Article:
Almagro dominated the first two sets and was serving for the match in the third when Ferrer bounced back, breaking in the crucial 10th game and then breaking his Davis Cup teammate again.
The fourth set featured eight service breaks until Ferrer finally took control in a tiebreaker to force a fifth set.
Almagro has played 33 consecutive majors, but never reached a semi-final. It was his first Grand Slam quarter-final on any surface other than clay — he has reached three quarter-finals at the French Open — and he really took the match to Ferrer, the leading Spaniard in the tournament in the absence of 11-time major winner Rafael Nadal.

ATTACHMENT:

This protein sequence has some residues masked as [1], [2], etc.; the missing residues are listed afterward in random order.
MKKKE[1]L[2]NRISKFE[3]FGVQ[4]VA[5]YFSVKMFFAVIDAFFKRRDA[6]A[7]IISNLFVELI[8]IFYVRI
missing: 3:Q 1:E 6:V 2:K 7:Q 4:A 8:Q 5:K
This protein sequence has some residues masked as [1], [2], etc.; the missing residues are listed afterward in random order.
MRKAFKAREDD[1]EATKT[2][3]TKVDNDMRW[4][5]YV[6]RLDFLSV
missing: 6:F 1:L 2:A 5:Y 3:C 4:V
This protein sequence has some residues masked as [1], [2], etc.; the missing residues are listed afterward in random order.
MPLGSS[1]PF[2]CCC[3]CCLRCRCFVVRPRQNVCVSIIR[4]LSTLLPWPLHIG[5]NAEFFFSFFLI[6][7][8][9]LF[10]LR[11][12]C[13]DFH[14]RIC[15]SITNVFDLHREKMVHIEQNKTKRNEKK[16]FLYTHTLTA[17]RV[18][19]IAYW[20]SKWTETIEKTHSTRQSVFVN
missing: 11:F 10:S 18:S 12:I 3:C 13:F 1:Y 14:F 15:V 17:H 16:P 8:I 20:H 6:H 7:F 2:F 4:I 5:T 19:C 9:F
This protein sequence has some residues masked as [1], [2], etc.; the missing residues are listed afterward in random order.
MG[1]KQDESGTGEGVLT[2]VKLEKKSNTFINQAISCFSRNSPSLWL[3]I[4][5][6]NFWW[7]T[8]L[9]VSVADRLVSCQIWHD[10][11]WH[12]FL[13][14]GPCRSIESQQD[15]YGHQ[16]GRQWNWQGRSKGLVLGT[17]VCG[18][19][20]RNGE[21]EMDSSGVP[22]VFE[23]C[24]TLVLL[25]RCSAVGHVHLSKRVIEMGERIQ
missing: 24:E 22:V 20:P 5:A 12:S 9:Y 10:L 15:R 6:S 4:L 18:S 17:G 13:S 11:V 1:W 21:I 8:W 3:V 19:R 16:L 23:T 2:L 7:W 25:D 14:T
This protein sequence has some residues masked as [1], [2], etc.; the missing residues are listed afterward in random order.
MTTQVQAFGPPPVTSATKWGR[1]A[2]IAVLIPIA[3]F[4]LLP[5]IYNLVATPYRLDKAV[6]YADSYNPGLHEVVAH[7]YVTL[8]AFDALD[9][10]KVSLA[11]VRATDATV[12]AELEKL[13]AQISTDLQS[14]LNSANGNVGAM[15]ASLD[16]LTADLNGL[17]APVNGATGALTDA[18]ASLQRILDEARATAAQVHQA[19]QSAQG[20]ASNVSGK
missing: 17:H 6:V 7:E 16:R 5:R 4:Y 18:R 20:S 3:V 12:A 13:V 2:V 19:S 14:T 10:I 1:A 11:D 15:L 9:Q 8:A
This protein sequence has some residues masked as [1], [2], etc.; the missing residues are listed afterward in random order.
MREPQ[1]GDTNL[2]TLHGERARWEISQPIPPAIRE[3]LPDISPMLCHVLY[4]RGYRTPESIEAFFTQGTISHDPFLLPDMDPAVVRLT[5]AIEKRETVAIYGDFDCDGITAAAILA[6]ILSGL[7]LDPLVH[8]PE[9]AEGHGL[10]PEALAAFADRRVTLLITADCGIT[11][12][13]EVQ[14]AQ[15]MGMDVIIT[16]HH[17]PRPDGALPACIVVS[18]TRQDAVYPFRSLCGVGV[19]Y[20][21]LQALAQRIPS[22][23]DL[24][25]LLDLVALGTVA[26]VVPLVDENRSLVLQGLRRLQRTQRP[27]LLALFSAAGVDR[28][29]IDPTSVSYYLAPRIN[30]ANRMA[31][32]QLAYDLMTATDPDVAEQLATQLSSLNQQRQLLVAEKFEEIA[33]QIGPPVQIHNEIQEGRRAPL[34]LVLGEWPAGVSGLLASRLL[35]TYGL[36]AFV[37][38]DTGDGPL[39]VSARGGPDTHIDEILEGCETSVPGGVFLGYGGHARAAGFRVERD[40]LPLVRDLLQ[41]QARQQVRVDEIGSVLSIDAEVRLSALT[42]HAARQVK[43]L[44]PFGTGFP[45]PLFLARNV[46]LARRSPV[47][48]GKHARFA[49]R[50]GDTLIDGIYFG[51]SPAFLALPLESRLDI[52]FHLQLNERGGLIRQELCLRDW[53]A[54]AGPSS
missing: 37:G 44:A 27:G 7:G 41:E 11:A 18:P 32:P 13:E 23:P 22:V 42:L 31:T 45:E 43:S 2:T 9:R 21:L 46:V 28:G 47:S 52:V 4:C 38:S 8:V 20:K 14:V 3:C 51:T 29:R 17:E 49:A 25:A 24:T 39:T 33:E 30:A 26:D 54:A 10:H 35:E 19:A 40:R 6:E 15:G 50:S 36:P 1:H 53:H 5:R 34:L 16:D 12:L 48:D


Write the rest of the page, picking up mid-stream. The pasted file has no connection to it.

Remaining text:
Almagro hurt his left leg late in the fourth set and needed a medical timeout before the fifth. After holding serve in a long game to open the fifth set, he quickly wilted after the first break.
On the last point, he hit a service return back into play and had already started strolling to the net as Ferrer prepared to hit the winner.
As he left the court, he gave his compatriot a friendly pat on the back as Ferrer packed his bag on the courtside chairs, then left Rod Laver Arena.
“In the important moments, I played more consistent in my game,” Ferrer said. “Of course, in the next round, the semi-finals, I need to play my best tennis, better than today.”
Today, the other side of the men’s singles draw has second seed Roger Federer playing Jo-Wilfried Tsonga and No. 3 Andy Murray taking on Jeremy Chardy of France.